This from a selective assessment from a Bismarck Tribune news report. //
As of the end of June 2015, the most recent figures available, shipments of Bakken crude oil from North Dakota via rail and pipeline were essentially equal: 47 percent by rail, 46 percent by pipeline. The rail shipments market share have gone down substantially since the peak in late 2014 says Justin Kringstad, director of the North Dakota Pipeline Authority.
The ability to make an economic forecast of oil by rail volume has demonstrated a MARKET VOLATILITY of about 25% within a half year period in 2015.
Expectations by various experts of future crude oil by rail may have to be tempered.
The data shows that the estimated rail export volumes of crude by rail leaving North Dakota peaked around 850,000 barrels per day at the end of 2014.
By June of 2015, the ND oil origin shipments by rail had dropped nearly 25% to around 640,000 barrels in the past 6-months.
Regardless of current 2015 market trends, the top year for future oil by rail out of North Dakota “might be” the year 2017. Given the global price of energy factors, it is difficult to predict. What do you think?
For more, see: http://bismarcktribune.com/news/state-and-regional/oil-shipments-by-rail-drop-as-pipeline-shipments-increase/article_6a02aa9b-55c0-5a28-8743-f2bc8b670e85.html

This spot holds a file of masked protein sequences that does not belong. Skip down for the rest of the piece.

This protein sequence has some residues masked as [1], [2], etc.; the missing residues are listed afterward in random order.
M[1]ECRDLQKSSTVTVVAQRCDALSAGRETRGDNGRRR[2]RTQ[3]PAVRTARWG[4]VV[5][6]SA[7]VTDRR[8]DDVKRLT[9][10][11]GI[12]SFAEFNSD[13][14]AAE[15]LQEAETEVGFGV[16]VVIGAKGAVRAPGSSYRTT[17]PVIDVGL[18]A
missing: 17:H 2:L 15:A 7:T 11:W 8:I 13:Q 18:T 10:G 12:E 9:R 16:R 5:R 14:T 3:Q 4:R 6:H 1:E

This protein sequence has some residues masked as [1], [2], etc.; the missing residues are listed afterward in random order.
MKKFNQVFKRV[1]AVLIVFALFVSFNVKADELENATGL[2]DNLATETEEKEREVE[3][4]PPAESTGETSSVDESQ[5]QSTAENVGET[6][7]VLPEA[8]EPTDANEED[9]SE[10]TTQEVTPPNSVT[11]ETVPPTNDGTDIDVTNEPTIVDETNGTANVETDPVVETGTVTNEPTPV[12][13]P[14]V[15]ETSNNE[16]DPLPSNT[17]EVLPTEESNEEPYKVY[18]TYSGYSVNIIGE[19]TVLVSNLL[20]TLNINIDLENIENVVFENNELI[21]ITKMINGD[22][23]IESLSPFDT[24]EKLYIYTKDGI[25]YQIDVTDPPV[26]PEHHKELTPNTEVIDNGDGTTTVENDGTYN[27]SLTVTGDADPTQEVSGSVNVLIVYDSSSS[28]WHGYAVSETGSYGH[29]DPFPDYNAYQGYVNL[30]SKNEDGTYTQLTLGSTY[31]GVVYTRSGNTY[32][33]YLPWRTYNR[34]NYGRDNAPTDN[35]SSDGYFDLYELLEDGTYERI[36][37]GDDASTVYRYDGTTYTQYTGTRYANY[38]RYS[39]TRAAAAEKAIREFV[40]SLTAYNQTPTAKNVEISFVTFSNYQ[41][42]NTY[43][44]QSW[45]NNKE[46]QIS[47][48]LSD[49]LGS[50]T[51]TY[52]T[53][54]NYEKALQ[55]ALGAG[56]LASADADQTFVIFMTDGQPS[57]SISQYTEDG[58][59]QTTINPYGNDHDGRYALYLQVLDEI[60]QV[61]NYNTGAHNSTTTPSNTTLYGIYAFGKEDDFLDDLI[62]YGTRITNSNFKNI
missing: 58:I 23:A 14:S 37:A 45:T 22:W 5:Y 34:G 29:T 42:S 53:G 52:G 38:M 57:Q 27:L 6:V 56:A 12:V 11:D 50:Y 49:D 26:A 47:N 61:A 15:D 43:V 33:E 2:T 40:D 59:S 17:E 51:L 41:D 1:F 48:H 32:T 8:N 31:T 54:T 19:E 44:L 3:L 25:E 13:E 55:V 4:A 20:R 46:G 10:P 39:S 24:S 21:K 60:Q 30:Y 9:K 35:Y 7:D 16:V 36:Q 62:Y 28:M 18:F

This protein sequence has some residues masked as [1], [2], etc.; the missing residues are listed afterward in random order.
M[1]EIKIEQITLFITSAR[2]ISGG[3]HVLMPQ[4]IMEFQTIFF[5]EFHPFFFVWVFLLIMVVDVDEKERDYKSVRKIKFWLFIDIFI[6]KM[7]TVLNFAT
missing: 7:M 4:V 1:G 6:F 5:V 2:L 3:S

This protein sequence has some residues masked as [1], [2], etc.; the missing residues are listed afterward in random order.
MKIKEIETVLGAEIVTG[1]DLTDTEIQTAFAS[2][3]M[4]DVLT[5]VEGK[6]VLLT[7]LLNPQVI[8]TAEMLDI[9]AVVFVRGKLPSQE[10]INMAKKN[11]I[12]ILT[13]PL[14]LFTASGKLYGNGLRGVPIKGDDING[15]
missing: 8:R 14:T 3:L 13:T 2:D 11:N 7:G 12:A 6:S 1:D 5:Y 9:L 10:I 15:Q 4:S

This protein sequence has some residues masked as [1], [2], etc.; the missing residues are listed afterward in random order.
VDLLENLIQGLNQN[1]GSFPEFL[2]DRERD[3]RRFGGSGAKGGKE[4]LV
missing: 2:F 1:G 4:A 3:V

In response to growing community concerns surrounding crude oil train movements, BNSF has announced an aggressive track inspection and tank car inspection program.
BNSF spokesman Mike Trevino has told reporters in Illinois that the railway company has tightened its oversight of tank cars and reduced its tolerance for when potential wheel defects would lead the company to pull a car out of service.
The Texas headquartered freight railroad in late March slowed crude oil trains to 35 mph in all cities with more than 100,000 people.
It also increased track inspections near waterways.
It stepped up efforts to find and repair defective wheels.
“We wanted to take some operations steps to further drive safe operations while we waited for the new (tank car) standards” (finally ordered by the federal government in early May).
Most rail tank cars are not owned by the railroads, but by the shippers and oil receivers who lease them to move the oil freight.
BNSF confirms that its trained railroad personnel now inspect the crude oil route tracks that it operates over 2.5 times more often than FRA regulations require as the federal minimum safety standard.
BNSF also reduced the spacing between sophisticated track-side detectors along the crude oil train main line routes to better and more frequently identify wheels and axles that are beginning to fail.